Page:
12/03/2012 08:43 pm ET Updated Feb 02, 2013

'Mandate' or Madness?

In the first press conference since his re-election, President Obama recently spoke of the political "mandate" he received at the polls. It was eerily reminiscent of a comment made by President George W. Bush three days after his re-election in 2004 wherein he used the same word to justify a renewed commitment to his controversial agenda.

Merriam Webster defines mandate as "an authoritative command." The word itself comes from the Latin root mandatum meaning "something commanded." Obama won re-election by a margin of 3.4 percent of the popular vote. George W. Bush won re-election by a margin of 2.4 percent of the popular vote. Both are more representative of a marginal victory from a deeply divided electorate than an "authoritative" command from a citizenry speaking with one voice.

The U.S. is approaching the well-documented "fiscal cliff." Few deadlines in history have been known so far in advance.

If we could design a fiscal fantasy, we all would like to pay fewer taxes and receive more benefits. We also intuitively understand those mathematics don't work. Nonetheless, politically we divide into two camps -- Republicans that would like to reduce or eliminate taxes and Democrats that would like to increase (or at least maintain) benefits -- even though we are unanimous in understanding that taken together this approach is unsustainable and guaranteed to lead us to fiscal ruin.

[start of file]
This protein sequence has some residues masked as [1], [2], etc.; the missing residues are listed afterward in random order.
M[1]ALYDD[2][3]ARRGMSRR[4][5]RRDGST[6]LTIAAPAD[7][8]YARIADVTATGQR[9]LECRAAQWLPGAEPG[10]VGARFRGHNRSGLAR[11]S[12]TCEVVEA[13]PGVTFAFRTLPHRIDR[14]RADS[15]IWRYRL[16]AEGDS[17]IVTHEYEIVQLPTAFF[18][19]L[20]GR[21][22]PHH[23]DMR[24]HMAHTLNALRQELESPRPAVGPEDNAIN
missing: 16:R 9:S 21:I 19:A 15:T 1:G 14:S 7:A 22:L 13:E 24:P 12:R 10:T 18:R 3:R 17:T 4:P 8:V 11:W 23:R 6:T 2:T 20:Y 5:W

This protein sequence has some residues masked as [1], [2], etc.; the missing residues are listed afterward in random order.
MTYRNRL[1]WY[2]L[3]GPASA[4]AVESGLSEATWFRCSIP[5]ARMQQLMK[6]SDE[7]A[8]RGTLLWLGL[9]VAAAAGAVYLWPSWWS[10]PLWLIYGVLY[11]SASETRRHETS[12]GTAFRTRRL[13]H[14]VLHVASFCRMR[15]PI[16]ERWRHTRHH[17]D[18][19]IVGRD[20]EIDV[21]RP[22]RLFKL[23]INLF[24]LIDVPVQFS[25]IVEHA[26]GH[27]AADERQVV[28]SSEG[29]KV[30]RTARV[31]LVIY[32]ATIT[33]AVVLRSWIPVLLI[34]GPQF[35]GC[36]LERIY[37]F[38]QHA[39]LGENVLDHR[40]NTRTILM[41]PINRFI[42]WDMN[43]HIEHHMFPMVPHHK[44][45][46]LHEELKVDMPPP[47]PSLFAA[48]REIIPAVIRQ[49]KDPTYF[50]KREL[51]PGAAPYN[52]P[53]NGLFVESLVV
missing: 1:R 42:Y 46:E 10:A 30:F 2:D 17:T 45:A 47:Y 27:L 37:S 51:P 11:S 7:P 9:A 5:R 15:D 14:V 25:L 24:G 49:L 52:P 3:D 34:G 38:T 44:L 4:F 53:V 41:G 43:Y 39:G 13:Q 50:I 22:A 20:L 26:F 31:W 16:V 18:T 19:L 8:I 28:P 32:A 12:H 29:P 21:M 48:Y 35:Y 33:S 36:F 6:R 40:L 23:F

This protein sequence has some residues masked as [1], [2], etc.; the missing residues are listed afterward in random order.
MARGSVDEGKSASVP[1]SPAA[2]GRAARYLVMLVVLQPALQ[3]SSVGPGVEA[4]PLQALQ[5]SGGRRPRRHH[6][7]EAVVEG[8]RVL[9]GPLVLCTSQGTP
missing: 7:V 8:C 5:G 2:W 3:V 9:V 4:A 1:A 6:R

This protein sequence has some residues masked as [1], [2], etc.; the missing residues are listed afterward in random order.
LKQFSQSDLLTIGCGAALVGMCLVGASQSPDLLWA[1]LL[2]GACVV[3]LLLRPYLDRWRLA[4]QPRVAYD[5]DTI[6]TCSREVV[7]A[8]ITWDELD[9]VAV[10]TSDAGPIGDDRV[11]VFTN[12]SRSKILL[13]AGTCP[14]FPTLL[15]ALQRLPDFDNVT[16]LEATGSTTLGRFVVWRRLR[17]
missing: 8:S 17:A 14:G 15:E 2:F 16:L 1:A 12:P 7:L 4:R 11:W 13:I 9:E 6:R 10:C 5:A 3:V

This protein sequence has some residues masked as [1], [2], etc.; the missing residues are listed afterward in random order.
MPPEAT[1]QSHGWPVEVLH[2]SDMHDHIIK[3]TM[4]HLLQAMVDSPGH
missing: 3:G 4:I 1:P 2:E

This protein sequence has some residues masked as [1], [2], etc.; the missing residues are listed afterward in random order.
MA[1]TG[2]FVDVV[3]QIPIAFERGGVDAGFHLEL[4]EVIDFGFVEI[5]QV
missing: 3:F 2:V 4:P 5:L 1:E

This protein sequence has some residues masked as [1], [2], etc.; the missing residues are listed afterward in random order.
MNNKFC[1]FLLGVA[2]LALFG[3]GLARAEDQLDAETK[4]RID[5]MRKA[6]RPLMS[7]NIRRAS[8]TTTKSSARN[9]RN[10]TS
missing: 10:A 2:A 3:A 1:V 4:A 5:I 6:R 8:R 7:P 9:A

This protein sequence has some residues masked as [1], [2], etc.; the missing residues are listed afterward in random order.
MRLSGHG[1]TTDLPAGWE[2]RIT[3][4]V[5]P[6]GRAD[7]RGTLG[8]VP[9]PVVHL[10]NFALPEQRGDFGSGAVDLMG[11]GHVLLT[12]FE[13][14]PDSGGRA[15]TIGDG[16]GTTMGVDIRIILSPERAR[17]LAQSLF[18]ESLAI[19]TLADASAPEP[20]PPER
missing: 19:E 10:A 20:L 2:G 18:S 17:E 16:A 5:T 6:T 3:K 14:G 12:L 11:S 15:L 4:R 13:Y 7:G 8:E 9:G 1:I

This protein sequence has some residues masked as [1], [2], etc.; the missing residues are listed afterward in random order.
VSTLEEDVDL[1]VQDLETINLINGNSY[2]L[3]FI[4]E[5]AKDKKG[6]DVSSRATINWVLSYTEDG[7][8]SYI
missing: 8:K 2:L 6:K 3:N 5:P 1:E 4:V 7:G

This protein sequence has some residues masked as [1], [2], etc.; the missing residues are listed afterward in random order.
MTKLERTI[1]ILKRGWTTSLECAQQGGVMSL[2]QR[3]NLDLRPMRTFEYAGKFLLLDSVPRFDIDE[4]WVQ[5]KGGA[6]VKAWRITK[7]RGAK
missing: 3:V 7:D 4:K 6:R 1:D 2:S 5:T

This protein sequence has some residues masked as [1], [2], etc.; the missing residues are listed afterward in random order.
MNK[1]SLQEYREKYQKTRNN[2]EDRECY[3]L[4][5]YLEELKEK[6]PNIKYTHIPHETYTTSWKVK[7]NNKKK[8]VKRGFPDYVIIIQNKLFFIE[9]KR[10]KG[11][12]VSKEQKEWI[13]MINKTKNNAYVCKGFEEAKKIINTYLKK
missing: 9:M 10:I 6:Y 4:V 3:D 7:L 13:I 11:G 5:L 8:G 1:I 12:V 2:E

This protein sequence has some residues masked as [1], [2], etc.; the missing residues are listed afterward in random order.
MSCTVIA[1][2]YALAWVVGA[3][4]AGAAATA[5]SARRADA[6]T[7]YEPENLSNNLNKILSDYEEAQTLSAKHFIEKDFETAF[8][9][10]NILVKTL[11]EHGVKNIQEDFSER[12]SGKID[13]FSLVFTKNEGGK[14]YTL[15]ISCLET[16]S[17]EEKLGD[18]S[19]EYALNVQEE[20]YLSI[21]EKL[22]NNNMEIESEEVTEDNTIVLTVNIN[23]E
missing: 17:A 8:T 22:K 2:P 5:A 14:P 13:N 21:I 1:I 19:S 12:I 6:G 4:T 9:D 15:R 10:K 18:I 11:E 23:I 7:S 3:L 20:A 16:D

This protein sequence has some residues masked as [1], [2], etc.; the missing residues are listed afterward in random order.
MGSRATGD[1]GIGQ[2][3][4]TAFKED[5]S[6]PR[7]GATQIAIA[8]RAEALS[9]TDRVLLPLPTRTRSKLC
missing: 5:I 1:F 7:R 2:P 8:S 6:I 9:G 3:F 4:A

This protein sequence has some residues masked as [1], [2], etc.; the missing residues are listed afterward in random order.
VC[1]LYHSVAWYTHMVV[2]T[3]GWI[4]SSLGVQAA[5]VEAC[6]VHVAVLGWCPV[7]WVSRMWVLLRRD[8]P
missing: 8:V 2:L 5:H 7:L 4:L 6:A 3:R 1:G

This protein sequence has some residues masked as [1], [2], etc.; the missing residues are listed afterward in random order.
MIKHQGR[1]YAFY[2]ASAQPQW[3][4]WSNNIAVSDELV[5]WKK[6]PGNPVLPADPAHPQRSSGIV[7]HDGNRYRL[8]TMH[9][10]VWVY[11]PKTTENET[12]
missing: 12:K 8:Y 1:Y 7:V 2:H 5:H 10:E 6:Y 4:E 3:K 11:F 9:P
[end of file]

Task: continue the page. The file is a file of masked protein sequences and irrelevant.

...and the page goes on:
Any informed person understands we must both raise taxes and meaningfully reduce expenditures, including entitlements. It is the elephant in the room. If we continue to follow the cowardly, time-honored policies of the past we will face certain ruin.

Our government is a representative democracy wherein we empower elected officials to act in a manner serving the best interest of the country. Sometimes that requires politicians to save us from ourselves and make courageous decisions that abandon party ideology and are unpopular with their constituencies. Occasionally, the price they must pay, Republicans and Democrats alike, is losing their job in the next election.

If there is a mandate coming from the American voter it is decidedly not for the president (or Congress) to follow rigid party ideology. It is rather for the president and Congress to govern effectively through responsible compromise. If that question were put to the voter it would have won in a landslide, a true mandate of historic proportion.